He Was Puting it Nicely – December 1911

To be born and bred in a pure and high-minded home is not without its disadvantages in later life. For the outer world is not a community of refined human beings: far from it. In particular, the woman who has been sheltered from the grossness of life is bound to get a shock or two whenever she steps out freely among people who are not quite her kind.

How alarming and astonishing for instance, the brutal coarseness of men who have not learned to anoint themselves before coming into the presence of a woman. I am going to tell a ludicrous — in one aspect — experience of my own which often makes me laugh to myself, and at myself.

When I have met a man misbehaving himself in speech or action, I like to lay the case before the masculine judgment of my own family, and get an informed verdict whether this is the ordinary nature of man, or — otherwise. For men always tell their own womenkind, with darkly significant tone, that we do not know what men are like in reality among themselves, freed from the restraint of woman’s presence.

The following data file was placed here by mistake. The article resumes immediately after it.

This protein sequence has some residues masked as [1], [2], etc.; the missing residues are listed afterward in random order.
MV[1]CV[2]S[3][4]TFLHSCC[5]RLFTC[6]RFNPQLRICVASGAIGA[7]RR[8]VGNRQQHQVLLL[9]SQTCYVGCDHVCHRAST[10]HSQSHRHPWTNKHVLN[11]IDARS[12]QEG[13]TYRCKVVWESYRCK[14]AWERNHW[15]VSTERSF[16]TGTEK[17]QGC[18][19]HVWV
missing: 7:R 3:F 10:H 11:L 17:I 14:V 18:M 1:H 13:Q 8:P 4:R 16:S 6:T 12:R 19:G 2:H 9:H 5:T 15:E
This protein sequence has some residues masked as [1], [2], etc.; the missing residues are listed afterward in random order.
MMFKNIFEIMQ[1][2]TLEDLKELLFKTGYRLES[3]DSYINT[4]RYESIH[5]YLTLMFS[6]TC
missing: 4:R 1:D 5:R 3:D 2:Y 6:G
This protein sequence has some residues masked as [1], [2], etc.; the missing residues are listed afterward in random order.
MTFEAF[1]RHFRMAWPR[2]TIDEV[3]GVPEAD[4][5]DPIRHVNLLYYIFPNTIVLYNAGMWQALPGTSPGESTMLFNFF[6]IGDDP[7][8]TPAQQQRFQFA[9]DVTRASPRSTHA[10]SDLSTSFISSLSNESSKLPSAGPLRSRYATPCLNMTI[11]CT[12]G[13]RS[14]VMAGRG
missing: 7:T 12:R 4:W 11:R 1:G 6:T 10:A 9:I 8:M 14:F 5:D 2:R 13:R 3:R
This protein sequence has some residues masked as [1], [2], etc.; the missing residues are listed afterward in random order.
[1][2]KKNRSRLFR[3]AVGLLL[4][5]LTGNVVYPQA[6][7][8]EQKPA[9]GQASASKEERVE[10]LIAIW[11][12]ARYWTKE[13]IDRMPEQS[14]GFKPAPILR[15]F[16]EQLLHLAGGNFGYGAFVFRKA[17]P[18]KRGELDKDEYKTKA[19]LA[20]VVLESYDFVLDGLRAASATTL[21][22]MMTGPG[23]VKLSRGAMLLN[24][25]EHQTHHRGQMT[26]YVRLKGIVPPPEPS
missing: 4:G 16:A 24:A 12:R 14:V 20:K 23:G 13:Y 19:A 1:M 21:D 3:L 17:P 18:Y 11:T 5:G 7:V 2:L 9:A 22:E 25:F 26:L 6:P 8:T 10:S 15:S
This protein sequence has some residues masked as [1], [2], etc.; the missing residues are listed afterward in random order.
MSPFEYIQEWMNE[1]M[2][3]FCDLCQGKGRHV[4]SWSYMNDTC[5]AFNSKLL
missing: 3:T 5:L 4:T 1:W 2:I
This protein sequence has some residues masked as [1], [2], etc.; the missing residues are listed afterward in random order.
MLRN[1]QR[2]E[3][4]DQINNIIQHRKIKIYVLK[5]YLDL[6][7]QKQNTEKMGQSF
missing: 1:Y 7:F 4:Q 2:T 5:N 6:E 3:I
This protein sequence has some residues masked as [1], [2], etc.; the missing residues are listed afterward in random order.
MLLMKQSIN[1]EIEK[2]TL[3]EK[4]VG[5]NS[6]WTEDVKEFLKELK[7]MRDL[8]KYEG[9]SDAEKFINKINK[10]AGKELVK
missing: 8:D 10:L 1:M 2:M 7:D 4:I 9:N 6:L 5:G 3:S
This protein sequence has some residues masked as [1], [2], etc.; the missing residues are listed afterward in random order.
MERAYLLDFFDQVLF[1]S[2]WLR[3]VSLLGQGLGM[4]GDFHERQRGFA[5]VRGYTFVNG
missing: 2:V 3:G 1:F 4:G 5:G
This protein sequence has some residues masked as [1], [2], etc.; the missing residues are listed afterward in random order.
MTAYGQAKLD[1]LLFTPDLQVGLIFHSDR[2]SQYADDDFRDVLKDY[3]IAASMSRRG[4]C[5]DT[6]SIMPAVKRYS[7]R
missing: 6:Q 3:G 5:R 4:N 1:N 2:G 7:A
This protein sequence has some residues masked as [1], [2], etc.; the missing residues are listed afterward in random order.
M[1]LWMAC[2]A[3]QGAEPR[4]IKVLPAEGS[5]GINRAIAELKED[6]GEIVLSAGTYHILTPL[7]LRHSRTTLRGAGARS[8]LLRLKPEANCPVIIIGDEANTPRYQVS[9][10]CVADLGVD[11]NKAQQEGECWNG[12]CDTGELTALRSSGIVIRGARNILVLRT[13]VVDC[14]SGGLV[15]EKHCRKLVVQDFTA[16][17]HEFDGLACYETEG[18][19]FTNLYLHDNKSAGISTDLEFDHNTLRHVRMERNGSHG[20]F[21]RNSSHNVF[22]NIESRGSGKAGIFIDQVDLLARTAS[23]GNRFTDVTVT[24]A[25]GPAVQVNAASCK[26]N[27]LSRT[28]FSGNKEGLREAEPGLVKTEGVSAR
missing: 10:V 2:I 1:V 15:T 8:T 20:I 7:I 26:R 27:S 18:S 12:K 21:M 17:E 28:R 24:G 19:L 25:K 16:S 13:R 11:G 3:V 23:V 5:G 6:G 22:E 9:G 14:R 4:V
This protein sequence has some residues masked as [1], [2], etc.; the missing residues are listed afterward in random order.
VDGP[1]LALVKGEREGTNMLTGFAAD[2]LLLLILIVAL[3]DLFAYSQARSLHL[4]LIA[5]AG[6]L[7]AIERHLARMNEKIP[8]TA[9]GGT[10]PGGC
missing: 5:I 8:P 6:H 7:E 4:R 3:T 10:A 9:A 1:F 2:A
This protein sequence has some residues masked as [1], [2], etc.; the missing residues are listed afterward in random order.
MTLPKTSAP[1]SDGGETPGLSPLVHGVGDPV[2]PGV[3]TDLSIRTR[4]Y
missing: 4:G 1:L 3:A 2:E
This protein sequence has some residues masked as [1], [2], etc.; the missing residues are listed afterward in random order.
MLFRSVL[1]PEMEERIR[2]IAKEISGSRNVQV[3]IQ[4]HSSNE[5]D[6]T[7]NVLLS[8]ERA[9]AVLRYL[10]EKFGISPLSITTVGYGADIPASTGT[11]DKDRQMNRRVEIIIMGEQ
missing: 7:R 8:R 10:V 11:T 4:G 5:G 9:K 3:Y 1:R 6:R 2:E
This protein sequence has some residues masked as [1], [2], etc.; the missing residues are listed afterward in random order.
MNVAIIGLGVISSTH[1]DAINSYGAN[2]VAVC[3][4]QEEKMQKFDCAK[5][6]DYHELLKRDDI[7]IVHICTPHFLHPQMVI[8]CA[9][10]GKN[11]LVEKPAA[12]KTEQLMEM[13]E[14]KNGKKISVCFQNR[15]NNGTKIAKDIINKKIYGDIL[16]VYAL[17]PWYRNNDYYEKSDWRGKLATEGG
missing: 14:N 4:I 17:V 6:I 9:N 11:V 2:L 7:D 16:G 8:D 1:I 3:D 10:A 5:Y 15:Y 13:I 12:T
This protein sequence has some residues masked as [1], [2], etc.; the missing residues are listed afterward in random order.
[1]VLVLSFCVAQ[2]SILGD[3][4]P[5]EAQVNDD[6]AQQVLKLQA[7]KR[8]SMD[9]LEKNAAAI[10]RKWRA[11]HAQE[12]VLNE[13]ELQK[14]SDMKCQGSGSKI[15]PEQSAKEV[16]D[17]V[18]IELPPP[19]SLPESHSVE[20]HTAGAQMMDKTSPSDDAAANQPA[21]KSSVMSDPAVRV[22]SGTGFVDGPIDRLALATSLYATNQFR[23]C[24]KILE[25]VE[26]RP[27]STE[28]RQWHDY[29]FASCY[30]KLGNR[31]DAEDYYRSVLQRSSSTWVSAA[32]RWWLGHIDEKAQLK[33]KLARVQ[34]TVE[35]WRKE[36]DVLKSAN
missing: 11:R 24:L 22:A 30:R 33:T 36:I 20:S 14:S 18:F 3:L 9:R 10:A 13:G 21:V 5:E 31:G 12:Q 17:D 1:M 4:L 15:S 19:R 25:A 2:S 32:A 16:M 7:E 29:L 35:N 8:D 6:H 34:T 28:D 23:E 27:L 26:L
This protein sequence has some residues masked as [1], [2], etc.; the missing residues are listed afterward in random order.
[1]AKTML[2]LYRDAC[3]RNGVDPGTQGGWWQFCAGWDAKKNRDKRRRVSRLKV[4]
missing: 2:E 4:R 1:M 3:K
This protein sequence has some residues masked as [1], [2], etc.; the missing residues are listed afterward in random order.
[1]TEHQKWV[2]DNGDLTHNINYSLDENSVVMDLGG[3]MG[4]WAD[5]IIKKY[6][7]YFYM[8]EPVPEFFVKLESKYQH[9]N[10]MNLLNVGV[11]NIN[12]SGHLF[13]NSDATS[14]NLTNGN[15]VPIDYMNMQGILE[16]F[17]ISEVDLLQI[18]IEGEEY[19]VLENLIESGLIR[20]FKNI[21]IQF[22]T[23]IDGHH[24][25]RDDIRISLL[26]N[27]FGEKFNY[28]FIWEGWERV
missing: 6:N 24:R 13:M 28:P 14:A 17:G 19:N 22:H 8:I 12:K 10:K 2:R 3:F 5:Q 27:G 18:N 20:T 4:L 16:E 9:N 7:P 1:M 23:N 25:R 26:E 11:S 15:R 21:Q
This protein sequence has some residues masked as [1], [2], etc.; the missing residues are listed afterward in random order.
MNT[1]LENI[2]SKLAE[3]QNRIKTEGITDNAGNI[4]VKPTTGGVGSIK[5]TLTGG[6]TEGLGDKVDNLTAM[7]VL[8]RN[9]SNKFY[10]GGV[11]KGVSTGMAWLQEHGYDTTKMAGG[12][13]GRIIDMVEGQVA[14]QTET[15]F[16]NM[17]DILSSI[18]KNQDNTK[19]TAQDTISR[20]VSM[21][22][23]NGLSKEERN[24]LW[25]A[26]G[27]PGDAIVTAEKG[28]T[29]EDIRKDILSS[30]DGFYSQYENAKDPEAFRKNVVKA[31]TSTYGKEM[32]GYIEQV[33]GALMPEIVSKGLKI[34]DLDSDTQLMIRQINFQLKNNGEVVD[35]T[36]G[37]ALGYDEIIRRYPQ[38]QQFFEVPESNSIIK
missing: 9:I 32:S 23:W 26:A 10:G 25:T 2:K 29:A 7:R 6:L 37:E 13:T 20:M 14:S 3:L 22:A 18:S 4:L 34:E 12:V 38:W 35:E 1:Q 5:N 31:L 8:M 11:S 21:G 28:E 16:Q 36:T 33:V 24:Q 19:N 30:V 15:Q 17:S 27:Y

Now what I had to complain of on a certain occasion was not much, but a somewhat rude and unmannerly reception of a personal opinion on a moral question of great importance. I did not feel inclined to soil myself with argumentative defence on a level with his, and fancied he took a base advantage of my sex to be overbearingly rude.

In this, it appears, I was quite mistaken, as I found when I recounted the incident to my own man: “That’s nothing,” he said. “I am accustomed to having the same thing said to me in far worse language. He was putting it nicely to you because you are a woman.”

“Putting it nicely!” I echoed. “Yes. He was putting it very nicely as the talk of such men goes. I am used to men making the same assertions you complain of but with oaths and blasphemies.”

“Oaths and blasphemies!” I repeated with horror.

My relative continued to gaze calmly at me: “Yes. Oaths and blasphemies. I never pay any attention,” he went on in a voice as unruffled as his face; “you see, you have not the least idea what the mind of the great mass of men is like. Never take any notice whatever when a rude fellow says disrespectful things about your moral convictions.”

The supreme calm of his look was too much for my gravity. I felt like a little girl who had run in excitedly to tell her mother that a man had said d—- to her. That comes of not being accustomed to oaths at home.

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